That the EU has lasted 60 years is impressive, but if we want to guarantee its future in a changing world, we must reaffirm why EU countries should stay together, write Gianni Pittella and Maria João Rodrigues.
Gianni Pittella is an Italian Socialist MEP and chair of the European Parliament’s S&D group. Maria João Rodrigues is a Portuguese Socialist MEP and vice-chair of the S&D group.
On 25 March, EU leaders will come together in Rome to celebrate an anniversary. In 1957, political leaders from six countries met there to sign treaties establishing the European Economic Community and Atomic Energy Community. Historical footage shows us aged men in suits, who couldn’t possibly imagine that in 2017, the European Union would have grown from these modest roots to have become a political union of 28 countries.
If the signatories of 1957 were still here they would be proud to look back at six decades of peace and prosperity in an enlarged EU. But let’s not get nostalgic. We do not have the luxury of treating the Rome summit as a 60th wedding anniversary – reminiscing on good times passed. We face too many problems for that. If we want the EU to still exist in another 20 years, let alone 60, we must use this as an opportunity to renew our vows and shape a new positive future for our Union.
This is why Europe’s Socialists & Democrats are calling for a substantial and clear plan for the EU-27 to be agreed at the Rome summit. We have written to Commission President Juncker with detailed proposals for the forthcoming paper on the future of the EU. For us, this future depends on urgent action in four main areas: prosperity, security and human rights, international cooperation, and democracy.
The current generation of young Europeans are the most educated and highly skilled in the history of the continent. However, their ambitions and dreams are too often being crushed in a labour market that offers too few decent jobs. To tackle this we need to stimulate the economy, ensure good working conditions for all and see that prosperity is shared more fairly. Europe needs a proper investment strategy that supports the industries of the future – clean energy, digitalisation, education, healthcare and services that offer us a better quality of life. This needs to go hand-in-hand with a strong European pillar of social rights, which reconciles new forms of work with our existing social model.
These measures will be more effective if we can fix the structural problems within the eurozone and tackle the scourge of tax evasion. We need to look at ideas for a common eurozone budget as well as measures to respond better to future financial shocks. All of this would be much easier if big multinational companies and rich individuals did not hide so much money offshore. We will push the Commission to get serious about fighting tax evasion, so that all Europeans really are in this together.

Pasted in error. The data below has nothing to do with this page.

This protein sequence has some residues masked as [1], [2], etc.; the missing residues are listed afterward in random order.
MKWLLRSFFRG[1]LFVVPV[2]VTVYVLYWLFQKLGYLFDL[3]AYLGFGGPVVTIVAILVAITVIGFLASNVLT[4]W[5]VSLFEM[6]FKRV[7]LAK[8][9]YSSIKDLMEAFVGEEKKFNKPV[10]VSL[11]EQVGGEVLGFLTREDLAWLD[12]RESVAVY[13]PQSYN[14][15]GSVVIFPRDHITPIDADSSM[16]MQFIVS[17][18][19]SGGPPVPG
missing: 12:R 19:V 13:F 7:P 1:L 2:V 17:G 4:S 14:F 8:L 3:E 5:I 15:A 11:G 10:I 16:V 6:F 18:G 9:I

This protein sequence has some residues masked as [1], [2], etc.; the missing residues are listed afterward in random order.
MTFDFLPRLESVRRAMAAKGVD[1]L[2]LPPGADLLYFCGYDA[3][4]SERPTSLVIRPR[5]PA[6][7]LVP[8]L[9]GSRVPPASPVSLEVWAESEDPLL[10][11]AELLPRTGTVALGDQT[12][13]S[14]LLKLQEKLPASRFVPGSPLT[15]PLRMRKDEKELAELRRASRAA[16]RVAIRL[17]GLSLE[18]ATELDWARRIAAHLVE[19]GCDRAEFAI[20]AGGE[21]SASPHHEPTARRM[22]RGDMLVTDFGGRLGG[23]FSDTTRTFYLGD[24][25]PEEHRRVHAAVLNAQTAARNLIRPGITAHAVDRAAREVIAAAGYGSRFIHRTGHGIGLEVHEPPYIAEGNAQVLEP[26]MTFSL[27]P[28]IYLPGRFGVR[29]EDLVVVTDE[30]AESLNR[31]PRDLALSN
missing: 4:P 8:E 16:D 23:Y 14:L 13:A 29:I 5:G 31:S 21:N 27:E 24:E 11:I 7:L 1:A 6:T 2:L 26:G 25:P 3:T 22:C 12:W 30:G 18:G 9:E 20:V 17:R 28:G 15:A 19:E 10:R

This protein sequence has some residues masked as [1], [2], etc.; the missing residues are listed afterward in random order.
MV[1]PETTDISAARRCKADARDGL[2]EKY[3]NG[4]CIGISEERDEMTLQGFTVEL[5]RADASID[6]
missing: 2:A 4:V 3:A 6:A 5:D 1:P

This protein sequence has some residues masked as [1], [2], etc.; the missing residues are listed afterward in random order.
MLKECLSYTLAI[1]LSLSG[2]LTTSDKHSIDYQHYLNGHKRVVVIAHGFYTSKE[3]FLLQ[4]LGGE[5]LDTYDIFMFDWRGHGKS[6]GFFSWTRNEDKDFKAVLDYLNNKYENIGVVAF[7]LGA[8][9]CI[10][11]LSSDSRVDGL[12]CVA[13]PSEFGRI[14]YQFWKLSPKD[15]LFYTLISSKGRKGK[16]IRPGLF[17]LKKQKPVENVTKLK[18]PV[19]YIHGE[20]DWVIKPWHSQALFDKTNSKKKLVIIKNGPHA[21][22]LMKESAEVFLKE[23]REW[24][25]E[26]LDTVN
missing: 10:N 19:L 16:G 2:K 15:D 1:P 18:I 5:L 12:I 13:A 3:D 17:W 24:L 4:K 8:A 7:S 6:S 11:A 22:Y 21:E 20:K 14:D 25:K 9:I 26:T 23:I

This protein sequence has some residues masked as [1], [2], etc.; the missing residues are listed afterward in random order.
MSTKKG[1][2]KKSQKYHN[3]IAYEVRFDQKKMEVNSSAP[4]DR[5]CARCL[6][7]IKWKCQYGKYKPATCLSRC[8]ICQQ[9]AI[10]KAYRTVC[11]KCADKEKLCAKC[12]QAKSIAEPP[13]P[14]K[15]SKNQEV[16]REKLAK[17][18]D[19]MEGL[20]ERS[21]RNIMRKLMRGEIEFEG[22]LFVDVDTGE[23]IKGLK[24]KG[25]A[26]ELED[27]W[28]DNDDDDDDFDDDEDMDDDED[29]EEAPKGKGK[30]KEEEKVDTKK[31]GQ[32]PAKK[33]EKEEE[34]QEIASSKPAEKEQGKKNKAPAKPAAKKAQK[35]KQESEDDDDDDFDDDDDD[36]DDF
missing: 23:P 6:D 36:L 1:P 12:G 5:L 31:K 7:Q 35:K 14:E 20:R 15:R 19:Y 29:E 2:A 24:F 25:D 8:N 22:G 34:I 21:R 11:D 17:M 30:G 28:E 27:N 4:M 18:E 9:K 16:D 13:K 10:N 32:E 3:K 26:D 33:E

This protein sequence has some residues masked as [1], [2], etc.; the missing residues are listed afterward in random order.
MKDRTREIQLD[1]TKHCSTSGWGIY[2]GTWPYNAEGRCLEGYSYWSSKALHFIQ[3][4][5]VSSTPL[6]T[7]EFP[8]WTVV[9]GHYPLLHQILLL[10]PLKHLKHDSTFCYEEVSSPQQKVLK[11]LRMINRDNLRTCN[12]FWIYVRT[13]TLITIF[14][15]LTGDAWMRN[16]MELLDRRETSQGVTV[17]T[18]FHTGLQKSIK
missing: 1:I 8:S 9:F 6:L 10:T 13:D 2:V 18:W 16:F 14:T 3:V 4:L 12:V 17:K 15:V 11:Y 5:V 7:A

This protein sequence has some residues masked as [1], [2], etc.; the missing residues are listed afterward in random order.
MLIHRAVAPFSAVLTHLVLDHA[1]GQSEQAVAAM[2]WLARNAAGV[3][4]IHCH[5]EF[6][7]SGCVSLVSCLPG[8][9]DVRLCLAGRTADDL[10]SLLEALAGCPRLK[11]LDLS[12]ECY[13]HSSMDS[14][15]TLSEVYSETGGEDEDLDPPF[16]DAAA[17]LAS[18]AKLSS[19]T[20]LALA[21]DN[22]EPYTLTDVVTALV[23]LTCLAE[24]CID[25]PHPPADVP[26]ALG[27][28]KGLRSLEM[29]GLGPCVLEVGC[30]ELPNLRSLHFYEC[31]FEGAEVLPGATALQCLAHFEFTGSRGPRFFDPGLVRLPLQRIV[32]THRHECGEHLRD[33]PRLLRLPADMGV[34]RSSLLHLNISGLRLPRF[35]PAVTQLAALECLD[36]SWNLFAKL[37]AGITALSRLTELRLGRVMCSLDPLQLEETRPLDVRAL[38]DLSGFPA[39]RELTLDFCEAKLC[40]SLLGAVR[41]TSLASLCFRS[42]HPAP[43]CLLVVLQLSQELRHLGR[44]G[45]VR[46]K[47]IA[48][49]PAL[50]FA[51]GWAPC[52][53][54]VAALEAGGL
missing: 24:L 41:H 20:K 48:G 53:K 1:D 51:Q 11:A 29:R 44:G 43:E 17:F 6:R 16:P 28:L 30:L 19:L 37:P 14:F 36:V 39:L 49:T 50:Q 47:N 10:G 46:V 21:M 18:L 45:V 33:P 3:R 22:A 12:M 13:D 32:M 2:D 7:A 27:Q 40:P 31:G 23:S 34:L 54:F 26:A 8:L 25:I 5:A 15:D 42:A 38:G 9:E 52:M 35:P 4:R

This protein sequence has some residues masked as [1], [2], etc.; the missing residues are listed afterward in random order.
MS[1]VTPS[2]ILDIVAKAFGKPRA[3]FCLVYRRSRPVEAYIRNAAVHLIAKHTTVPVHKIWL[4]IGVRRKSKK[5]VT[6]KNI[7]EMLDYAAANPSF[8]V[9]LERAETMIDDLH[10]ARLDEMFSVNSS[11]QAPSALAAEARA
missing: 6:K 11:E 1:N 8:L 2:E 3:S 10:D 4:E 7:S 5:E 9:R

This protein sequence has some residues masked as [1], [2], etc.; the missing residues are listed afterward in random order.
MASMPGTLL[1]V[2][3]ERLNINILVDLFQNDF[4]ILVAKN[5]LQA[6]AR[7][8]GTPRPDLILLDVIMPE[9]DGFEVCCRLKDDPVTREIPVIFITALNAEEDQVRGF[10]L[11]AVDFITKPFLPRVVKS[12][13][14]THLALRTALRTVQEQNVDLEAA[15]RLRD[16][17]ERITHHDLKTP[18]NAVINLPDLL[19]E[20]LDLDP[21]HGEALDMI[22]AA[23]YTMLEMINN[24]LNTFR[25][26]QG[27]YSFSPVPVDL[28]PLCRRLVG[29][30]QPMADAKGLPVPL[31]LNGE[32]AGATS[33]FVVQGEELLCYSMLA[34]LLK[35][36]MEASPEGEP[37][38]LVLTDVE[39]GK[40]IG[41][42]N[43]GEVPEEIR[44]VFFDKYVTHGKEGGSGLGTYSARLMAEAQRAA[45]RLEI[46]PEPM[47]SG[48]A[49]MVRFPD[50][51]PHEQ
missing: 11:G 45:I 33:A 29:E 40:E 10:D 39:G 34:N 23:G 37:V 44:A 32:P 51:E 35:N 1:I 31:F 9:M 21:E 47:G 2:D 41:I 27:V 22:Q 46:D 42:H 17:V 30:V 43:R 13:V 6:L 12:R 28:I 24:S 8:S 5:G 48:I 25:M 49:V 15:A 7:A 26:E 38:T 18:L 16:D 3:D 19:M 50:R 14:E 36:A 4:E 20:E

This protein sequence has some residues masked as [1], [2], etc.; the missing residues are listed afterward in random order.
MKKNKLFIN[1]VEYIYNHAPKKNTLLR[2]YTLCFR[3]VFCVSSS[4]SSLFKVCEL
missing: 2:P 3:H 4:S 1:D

Security, migration and Human Rights
With threats of terrorism, insecurity on Europe’s borders, and an unpredictable US president, it is clear Europe must become more self-sufficient in terms of security. We need to see better cooperation between EU countries on defence and our police and internal security forces need to work better together to prevent terrorist attacks and crack down on organised crime.
We also need to find a better, more permanent solution on migration and asylum. This means secure borders but also a genuine European asylum system where responsibilities are shared between all member states. This also means stepping up cooperation with neighbouring countries to ensure migration is managed it an effective way, in line with our international obligations.
While Mr Trump and other “strongmen” are disturbing the multilateral principles of the international system, Europe is a natural champion of international cooperation. Partners in North and South America, Africa and Asia are expecting us to continue standing up for peace, diplomacy, sustainable development and the fight against climate change. We need to revise our trade policies to focus even more on labour standards, social fairness, tax justice and environmental protection. On this basis, Europe can become a real leader in the multipolar world.
Democracy in the EU
The EU-27 will only be able to promote prosperity, security and international cooperation if they assert themselves as a powerful democratic entity in economic, social, cultural and geopolitical terms. Far too often important decisions are put off or taken by opaque technical bodies behind closed doors. If we are to reconnect the European Union with citizens, decisions need to be taken in an open and transparent way. This must also be true for the Brexit negotiations – with the European Parliament being involved throughout the process.
Going forward, we need to rethink how the EU is funded with genuine own resources. National governments are increasingly asking the EU to do more for less. This is not sustainable. Giving the EU the ability to raise its own revenue is a win-win situation – national treasuries can contribute less to Brussels while the Union as a whole is better able to deal with shared challenges.
Reaffirming why we want to be together
Keeping any union together for 60 years is an impressive feat – managing it when that union has 27 members is remarkable. In Rome, we should look back on what has been achieved with a sense of pride but in these challenging times we must also use it as a chance to reaffirm why we want to be together. If we can do that and can create a new positive vision for the EU then there will be many more anniversaries to come. If we do not, Brexit could just be the start of one of the messiest divorces in history.